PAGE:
Mystery Unveiled

For decades, Baltimore's Masonic Temple was closed to all but a few. Now, hotelier Chris Smith opens the doors of this exotic building.

November 27, 2005|By EDWARD GUNTS | EDWARD GUNTS,SUN ARCHITECTURE CRITIC

CHRIS SMITH STILL REMEMbers the first time he toured Baltimore's Masonic Temple.

It was 25 years ago and, as the new owner of a nearby apartment and office tower that he was converting to a hotel, he was invited to explore the mysterious palace built for the secret rites and ceremonies of Maryland's Freemasons.

He marveled at the lavish Corinthian Room, with its coffered ceiling and marble balustrades; the ornate Oriental Room, with its geometric decorations and ogee-shaped windows; and the intimate Chapel, with its religious mural and medallions -- all exquisitely crafted, all reserved for members and guests of the intensely private fraternal organization.

Smith never forgot the architectural treasures he saw that day. And years later, when others were thinking about demolishing the building to make way for a parking garage, he had other ideas.

In 1998, Smith bought the temple from the Masons, who had opened a Grand Lodge in Hunt Valley two years before. Since then, the hotelier has been working to update and restore the downtown property as part of an extraordinary project whose $14 million price tag makes it the most expensive privately funded restoration of a historic building ever completed in Maryland.

His goal has been to transform the Masons' meeting hall to a spectacular space in which to hold meetings, conferences and weddings -- while preserving its grandeur. Called The Tremont Grand, the five-story, 90,000-square-foot conference and banquet facility at 221-227 N. Charles St., will be operated as an extension of Smith's nearby Tremont Plaza Hotel, to which it's attached by a pedestrian bridge.

By completing the project, Smith is both preserving a key piece of Maryland history and lifting the veil of mystery that has enshrouded it for more than a century. In recent weeks, a few events and parties have been held in the building. Early next year, the Tremont Grand will hold a formal dedication ceremony to signal that the construction phase is over and the entire building is officially available for use by the general public for the first time in its 140-year history.

"This place should not be dark," Smith said as he stood near the building's Charles Street entrance, which had been closed for years. "It ought to be filled with activity. It's one of the crown jewels of Baltimore's heritage, and now it's going to be open to the public in all its glory."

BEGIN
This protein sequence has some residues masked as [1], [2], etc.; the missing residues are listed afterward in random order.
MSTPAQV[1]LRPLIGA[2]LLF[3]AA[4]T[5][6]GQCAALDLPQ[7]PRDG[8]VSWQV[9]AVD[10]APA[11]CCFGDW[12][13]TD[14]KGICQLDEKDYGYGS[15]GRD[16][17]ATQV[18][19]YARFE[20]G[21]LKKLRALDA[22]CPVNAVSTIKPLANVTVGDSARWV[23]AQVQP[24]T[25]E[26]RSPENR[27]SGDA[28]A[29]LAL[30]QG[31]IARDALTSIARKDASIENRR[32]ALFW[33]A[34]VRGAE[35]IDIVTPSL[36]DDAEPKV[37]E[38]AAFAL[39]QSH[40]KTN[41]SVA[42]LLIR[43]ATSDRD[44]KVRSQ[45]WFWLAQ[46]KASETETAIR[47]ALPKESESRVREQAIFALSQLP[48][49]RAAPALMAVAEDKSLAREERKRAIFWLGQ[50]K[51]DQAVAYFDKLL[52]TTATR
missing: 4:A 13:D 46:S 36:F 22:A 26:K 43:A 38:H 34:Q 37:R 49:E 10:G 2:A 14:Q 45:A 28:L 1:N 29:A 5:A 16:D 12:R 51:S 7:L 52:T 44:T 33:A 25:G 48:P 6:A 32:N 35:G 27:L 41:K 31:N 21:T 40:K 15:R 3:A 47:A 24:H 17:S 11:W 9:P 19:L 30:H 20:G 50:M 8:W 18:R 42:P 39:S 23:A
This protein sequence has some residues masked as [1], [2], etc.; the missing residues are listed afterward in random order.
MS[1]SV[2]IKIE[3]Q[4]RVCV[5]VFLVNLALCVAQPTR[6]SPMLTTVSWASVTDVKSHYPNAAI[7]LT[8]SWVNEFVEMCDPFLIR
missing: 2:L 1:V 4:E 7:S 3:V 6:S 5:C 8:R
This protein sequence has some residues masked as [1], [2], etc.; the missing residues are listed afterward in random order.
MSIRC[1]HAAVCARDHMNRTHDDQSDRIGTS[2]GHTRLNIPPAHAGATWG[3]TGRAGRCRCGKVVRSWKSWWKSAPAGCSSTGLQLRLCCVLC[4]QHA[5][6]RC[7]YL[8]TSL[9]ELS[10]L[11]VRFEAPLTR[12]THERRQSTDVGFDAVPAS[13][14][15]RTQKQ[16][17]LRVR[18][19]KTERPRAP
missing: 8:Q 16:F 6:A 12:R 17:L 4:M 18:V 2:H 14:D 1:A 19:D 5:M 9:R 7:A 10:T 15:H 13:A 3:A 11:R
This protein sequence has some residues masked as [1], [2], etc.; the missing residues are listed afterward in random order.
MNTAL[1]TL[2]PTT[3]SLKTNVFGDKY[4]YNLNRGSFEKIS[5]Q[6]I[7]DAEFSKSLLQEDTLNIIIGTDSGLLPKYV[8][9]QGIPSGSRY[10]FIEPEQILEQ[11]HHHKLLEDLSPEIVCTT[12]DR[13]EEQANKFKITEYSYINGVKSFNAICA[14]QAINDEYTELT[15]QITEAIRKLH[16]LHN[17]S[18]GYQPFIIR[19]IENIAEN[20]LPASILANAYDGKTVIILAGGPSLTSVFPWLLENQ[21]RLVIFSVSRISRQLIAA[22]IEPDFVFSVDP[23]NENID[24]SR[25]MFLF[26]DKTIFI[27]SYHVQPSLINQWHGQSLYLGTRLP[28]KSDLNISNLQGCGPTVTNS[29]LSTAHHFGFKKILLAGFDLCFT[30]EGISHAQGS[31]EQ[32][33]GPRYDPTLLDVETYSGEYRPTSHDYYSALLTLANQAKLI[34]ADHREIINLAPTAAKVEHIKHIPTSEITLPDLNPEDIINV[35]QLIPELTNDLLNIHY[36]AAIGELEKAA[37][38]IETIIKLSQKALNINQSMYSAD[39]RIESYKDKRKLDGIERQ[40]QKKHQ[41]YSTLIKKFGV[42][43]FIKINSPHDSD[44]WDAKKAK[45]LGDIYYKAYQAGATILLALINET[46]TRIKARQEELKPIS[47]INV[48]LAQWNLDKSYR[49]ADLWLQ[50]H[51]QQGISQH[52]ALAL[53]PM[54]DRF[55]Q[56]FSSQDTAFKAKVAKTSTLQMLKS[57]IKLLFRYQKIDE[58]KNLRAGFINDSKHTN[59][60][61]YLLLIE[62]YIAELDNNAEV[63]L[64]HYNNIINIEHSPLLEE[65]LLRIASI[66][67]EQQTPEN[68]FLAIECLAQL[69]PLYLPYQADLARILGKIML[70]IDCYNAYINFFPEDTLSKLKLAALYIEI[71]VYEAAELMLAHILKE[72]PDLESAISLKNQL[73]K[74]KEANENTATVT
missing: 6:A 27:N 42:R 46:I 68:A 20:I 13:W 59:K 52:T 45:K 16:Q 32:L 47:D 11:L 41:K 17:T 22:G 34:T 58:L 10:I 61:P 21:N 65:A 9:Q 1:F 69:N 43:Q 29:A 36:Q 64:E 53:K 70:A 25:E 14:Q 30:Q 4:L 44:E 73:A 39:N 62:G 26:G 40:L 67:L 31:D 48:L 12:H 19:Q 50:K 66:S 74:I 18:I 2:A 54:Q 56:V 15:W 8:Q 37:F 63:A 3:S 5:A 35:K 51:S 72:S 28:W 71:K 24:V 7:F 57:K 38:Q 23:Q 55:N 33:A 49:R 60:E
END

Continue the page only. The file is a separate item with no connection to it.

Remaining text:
Working closely with the architectural firm of Murphy & Dittenhafer and others, Smith's company restored a dozen major meeting rooms in the temple, while adding features such as a freight elevator and a large commercial kitchen.

"Our directive to the architects was: Don't move a wall," Smith said. "Work with it just as it was built. We wanted to keep the original character of this building."

That meant threading in new mechanical systems and technology without changing the look of the interiors, said Brad Fennell, a senior vice president of the Smith company. "It was like a surgeon trying to go in and disrupt as little as possible while successfully completing the surgery."

Grand lodge

Built beginning in 1866 and expanded after fires in 1890 and 1908, the Grand Lodge of Maryland Masonic Temple has long been considered one of the city's architectural wonders, representing the work of noted architects Edmund Lind, Charles Carson and Joseph Evans Sperry. But unlike publicly owned landmarks such as City Hall, the Masonic Temple was less known by the general public because many non-Masons never had a chance to step inside.

The Maryland Freemasons trace their history to the stonecutters' guilds of the Middle Ages. Today, members come from many walks of life, in a spirit of community service. Although they had other meeting sites around town, the Masons traditionally used the Charles Street temple for their most important events and rites. Its lavish rooms were expressions of their builders' skills in everything from stone carving and plasterwork to painting and glassmaking.

Some of the rooms are small and simple. Others are grand and opulent. Walking from one to the next is like taking a survey in world architecture, with spaces that might be found in Egypt, Rome or the Middle East. Visitors have no way of knowing what period or style they'll encounter next.

On the fifth level, one large hall features a wall of mirrors, evoking the palace at Versailles. Next to it is a Tudor-Gothic chamber modeled after Edinburgh's Roslyn Chapel. Many of the rooms are named after the style of column they contain -- Doric, Ionic, Corinthian. In a sense, the building is Baltimore's precursor to the themed architecture of Las Vegas, except that these spaces were designed without a hint of whimsy, and built with only the finest materials and craftsmanship.

Hippodrome parallels

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